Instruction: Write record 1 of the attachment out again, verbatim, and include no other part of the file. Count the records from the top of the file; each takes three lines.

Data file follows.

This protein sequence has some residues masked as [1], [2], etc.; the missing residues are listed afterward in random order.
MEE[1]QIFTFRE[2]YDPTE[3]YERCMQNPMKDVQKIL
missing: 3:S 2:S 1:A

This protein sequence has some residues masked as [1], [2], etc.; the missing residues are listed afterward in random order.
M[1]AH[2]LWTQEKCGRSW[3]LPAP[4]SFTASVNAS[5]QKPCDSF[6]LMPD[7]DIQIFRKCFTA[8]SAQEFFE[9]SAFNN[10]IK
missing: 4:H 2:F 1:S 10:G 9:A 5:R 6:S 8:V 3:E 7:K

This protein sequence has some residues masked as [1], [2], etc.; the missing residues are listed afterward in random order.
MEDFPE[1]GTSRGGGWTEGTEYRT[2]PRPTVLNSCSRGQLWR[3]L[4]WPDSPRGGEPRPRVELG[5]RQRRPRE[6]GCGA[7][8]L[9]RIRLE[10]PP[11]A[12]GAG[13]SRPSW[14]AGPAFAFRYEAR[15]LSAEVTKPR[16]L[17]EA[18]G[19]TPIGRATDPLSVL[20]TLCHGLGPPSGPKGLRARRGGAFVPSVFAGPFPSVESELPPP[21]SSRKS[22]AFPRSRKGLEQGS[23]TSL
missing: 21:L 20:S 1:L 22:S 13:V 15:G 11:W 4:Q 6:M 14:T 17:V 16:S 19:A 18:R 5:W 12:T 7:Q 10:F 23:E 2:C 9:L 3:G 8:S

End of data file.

This protein sequence has some residues masked as [1], [2], etc.; the missing residues are listed afterward in random order.
MEE[1]QIFTFRE[2]YDPTE[3]YERCMQNPMKDVQKIL
missing: 3:S 2:S 1:A